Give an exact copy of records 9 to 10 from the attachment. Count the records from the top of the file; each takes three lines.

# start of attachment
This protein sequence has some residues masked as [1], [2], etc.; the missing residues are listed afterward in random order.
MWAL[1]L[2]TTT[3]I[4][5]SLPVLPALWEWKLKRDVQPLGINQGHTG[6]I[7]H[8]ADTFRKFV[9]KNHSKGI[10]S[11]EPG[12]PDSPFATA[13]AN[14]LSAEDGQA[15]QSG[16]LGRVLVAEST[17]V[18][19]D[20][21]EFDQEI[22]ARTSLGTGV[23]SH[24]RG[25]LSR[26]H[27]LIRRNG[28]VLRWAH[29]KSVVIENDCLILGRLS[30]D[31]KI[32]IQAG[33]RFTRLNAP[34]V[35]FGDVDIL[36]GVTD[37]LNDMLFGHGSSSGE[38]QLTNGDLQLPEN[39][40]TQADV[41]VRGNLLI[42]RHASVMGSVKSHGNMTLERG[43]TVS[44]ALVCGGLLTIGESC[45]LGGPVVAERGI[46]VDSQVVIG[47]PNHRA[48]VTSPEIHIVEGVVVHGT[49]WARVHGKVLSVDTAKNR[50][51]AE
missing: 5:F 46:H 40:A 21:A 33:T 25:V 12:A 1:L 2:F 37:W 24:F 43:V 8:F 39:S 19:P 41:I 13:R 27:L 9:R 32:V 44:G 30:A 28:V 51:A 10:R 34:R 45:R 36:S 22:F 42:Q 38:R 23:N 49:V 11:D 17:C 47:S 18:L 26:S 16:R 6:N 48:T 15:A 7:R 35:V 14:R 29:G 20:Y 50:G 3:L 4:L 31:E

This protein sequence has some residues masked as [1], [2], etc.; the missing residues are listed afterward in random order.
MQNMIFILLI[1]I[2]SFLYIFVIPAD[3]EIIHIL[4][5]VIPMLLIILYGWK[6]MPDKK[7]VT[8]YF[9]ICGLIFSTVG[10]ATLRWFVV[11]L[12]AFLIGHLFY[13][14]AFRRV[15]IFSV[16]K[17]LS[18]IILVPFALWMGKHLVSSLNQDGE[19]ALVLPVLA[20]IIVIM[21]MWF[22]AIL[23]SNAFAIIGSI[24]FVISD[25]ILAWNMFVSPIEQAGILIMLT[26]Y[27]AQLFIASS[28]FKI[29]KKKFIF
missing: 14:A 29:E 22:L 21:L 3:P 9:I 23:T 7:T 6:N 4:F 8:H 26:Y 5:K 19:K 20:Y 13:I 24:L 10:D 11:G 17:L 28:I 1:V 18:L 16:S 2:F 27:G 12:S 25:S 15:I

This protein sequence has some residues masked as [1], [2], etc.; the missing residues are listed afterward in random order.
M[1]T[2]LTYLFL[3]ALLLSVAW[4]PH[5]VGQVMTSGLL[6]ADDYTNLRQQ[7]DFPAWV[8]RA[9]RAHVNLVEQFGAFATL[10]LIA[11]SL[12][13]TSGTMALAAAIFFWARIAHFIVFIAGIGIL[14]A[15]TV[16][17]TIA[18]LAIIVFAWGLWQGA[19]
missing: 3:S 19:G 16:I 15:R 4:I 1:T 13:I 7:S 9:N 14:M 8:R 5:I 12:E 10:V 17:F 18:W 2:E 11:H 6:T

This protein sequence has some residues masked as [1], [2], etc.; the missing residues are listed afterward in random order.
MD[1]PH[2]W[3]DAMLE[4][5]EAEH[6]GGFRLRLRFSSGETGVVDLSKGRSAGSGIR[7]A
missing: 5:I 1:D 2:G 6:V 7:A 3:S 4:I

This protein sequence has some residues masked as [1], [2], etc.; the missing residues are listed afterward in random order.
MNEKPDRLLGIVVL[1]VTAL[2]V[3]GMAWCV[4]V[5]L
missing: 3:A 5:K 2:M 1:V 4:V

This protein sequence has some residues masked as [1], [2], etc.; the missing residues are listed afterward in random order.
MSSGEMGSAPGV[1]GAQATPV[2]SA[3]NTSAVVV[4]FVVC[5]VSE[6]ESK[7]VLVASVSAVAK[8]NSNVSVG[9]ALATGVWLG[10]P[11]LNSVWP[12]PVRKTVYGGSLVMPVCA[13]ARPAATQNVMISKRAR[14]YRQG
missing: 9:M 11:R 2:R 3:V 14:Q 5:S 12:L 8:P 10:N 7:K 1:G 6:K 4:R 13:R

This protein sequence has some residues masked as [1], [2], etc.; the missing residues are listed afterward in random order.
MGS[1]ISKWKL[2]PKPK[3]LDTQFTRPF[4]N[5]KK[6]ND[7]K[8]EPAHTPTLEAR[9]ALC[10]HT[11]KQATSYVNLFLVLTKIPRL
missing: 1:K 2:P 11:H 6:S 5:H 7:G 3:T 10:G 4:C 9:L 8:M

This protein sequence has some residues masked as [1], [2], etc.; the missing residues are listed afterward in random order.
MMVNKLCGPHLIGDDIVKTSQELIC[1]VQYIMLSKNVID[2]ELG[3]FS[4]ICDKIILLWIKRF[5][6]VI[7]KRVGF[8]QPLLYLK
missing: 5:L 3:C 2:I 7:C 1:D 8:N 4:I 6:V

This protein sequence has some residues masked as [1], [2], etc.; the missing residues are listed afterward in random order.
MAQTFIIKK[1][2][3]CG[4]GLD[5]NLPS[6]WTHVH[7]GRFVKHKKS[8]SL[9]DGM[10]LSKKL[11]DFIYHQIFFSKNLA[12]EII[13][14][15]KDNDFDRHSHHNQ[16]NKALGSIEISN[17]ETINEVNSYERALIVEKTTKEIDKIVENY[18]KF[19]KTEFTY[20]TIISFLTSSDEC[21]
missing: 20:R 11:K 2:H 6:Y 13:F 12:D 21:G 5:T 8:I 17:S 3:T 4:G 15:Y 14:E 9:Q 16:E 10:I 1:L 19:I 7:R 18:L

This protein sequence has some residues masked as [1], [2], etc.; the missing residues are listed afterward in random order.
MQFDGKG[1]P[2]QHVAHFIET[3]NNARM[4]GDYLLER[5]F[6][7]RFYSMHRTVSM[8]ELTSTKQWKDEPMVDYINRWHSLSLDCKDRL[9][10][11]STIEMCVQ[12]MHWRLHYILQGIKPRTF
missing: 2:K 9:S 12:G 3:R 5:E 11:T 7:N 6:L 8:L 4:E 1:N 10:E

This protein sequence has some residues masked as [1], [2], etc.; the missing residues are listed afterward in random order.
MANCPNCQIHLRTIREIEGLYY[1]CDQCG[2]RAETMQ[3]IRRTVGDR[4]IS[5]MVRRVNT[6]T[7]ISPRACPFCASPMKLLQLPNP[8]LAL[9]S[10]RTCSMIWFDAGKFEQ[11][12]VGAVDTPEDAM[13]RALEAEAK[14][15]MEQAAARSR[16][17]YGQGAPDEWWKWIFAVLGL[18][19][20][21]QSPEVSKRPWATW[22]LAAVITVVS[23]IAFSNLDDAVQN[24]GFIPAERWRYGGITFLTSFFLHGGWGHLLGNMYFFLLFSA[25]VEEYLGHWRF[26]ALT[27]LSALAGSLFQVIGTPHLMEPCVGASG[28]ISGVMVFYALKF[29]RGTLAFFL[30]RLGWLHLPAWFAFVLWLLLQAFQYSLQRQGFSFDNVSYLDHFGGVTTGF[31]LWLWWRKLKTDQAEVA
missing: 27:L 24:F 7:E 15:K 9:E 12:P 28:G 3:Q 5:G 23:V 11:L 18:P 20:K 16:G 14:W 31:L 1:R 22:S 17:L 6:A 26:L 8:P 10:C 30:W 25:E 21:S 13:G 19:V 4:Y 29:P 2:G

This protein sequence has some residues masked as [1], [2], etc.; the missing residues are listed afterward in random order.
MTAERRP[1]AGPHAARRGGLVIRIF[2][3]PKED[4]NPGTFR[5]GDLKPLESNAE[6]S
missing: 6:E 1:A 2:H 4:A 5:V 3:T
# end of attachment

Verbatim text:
This protein sequence has some residues masked as [1], [2], etc.; the missing residues are listed afterward in random order.
MAQTFIIKK[1][2][3]CG[4]GLD[5]NLPS[6]WTHVH[7]GRFVKHKKS[8]SL[9]DGM[10]LSKKL[11]DFIYHQIFFSKNLA[12]EII[13][14][15]KDNDFDRHSHHNQ[16]NKALGSIEISN[17]ETINEVNSYERALIVEKTTKEIDKIVENY[18]KF[19]KTEFTY[20]TIISFLTSSDEC[21]
missing: 20:R 11:K 2:H 6:Y 13:F 12:D 21:G 5:T 8:I 17:S 3:T 4:G 15:Y 14:E 9:Q 16:E 10:I 1:L 19:I 7:R 18:L

This protein sequence has some residues masked as [1], [2], etc.; the missing residues are listed afterward in random order.
MQFDGKG[1]P[2]QHVAHFIET[3]NNARM[4]GDYLLER[5]F[6][7]RFYSMHRTVSM[8]ELTSTKQWKDEPMVDYINRWHSLSLDCKDRL[9][10][11]STIEMCVQ[12]MHWRLHYILQGIKPRTF
missing: 2:K 9:S 12:G 3:R 5:E 11:T 7:N 6:L 8:L 4:E 1:N 10:E